The native prairie of the southern Great Plains has been especially modified by two related forces: conversion of native prairie to agricultural forms of land use and removal of black-tailed prairie dogs (Rodentia: Sciuridae, Cynomys ludovicianus (Ord, 1815)) that act as ecosystem engineers via their burrowing and grazing activities. It is unknown how these changes have affected the native bee community. We surveyed the bee communities in relatively intact native prairie at two National Wildlife Refuges in Texas, quantifying bee community structure as a function of the presence/absence of grazing by prairie dogs. Over a 5-mo sampling period in spring-summer 2013, we found high overall bee diversity (180 species, mostly solitary ground-nesters), with differences detected in diversity between Muleshoe and Buffalo Lake National Wildlife Refuges as well as on and off prairie dog colonies. Although the same three species dominated the bee community at both refuges, most species were represented by relatively few individuals, leading to overall differences in diversity (richness, evenness, and effective number of species) by refuge. Bee diversity differed between sites on and off prairie dog colonies, but in trends that differed by refuge and by index, suggesting that location was more important than prairie dog presence. These results represent a reference fauna against which other regional bee communities in other land-cover types can be compared, but the high spatial heterogeneity we found indicates that detecting effects of landscape change on native bees will be challenging.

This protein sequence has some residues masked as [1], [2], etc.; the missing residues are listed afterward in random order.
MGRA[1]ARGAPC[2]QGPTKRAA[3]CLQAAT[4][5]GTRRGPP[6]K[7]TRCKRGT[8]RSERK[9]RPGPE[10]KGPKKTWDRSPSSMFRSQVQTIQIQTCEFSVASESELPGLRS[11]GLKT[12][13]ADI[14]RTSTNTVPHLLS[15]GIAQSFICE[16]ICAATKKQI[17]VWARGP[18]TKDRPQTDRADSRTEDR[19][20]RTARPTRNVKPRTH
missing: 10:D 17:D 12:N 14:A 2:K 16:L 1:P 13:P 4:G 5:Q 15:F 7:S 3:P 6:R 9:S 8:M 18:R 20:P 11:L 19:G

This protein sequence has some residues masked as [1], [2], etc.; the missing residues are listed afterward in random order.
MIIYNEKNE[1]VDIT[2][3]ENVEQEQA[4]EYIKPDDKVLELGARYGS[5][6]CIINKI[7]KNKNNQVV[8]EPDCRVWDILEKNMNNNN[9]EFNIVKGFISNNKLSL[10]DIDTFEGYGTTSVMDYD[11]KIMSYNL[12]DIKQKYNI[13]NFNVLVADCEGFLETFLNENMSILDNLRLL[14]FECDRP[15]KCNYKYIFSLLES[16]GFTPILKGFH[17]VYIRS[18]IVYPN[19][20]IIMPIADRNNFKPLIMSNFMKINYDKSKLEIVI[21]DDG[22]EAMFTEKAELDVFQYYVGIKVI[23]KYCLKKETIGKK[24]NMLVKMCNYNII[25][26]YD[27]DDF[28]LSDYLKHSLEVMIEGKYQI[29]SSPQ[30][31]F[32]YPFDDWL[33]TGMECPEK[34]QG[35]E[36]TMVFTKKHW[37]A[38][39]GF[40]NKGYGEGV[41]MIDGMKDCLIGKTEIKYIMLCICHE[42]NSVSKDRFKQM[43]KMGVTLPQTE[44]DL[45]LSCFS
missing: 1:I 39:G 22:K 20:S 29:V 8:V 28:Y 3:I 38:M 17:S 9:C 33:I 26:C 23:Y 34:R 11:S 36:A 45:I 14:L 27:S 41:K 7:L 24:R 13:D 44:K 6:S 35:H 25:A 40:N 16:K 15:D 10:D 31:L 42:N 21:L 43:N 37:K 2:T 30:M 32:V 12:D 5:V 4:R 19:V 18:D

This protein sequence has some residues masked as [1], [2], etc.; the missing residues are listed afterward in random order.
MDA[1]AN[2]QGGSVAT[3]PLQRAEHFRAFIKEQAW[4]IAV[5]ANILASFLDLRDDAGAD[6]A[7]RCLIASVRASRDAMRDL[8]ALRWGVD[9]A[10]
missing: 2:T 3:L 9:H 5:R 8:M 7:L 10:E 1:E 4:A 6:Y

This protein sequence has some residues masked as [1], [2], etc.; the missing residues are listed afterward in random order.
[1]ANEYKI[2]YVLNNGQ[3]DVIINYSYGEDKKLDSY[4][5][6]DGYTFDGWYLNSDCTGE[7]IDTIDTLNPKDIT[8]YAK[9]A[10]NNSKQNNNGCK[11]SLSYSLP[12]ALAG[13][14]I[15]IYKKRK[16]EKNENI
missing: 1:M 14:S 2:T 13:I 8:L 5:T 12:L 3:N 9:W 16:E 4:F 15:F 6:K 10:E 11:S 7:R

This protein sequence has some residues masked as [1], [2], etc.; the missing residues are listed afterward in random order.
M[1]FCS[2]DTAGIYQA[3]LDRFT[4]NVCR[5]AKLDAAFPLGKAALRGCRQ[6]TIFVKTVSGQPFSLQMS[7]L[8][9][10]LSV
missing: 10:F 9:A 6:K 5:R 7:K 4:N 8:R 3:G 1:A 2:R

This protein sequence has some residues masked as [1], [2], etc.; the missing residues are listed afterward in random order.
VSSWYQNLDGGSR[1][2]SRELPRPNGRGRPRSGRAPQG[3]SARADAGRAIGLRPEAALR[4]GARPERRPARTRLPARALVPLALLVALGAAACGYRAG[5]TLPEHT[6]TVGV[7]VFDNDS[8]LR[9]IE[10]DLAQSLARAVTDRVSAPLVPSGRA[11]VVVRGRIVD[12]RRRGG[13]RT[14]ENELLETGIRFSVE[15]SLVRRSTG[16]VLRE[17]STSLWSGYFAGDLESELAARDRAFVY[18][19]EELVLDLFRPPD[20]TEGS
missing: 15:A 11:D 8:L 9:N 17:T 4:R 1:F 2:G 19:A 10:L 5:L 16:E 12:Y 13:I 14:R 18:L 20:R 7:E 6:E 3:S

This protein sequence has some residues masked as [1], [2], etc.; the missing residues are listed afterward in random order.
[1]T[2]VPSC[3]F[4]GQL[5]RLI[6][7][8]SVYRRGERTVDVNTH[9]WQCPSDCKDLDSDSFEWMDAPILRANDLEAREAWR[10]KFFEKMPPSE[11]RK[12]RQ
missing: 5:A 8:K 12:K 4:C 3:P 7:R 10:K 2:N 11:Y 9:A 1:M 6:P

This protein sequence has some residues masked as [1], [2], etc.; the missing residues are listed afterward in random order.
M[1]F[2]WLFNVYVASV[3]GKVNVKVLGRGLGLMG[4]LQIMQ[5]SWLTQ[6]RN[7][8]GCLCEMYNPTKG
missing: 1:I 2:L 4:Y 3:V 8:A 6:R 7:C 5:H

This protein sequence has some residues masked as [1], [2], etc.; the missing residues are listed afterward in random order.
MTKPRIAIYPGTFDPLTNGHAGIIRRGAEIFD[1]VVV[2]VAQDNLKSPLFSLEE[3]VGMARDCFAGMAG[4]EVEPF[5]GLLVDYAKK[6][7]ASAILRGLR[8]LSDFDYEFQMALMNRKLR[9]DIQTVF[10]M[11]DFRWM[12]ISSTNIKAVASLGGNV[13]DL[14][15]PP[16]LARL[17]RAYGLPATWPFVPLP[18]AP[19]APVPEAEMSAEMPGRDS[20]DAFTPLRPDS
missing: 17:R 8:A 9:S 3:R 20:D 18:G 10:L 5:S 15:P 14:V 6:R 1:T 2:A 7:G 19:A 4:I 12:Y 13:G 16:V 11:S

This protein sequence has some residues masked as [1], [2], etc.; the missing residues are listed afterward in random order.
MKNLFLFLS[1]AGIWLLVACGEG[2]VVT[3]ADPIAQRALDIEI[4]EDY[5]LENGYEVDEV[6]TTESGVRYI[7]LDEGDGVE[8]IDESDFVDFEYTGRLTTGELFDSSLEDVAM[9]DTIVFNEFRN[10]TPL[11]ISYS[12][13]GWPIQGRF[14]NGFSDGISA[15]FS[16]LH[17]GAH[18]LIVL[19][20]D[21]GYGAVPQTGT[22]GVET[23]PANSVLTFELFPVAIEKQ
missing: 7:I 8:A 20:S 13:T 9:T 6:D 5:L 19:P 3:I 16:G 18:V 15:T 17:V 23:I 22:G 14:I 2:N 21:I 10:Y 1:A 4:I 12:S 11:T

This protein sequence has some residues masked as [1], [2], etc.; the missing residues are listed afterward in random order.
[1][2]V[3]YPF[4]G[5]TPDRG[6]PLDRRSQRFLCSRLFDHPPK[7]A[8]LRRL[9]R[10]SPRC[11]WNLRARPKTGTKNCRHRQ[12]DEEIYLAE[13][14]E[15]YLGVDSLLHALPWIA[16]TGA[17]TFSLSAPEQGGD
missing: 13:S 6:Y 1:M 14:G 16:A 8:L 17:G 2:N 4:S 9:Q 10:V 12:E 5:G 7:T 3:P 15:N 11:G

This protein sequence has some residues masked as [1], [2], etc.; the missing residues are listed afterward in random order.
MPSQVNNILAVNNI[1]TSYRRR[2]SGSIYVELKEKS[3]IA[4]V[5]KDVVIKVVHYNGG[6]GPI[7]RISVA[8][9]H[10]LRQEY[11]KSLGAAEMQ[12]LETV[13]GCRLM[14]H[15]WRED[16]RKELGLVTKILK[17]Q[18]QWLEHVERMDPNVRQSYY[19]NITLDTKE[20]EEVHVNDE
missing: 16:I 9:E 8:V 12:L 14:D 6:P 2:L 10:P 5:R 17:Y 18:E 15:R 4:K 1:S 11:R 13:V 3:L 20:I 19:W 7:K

- Buffalo Lake National Wildlife Refuge
- Muleshoe National Wildlife Refuge
- black-tailed prairie dog (Cynomys ludovicianus)
- native bees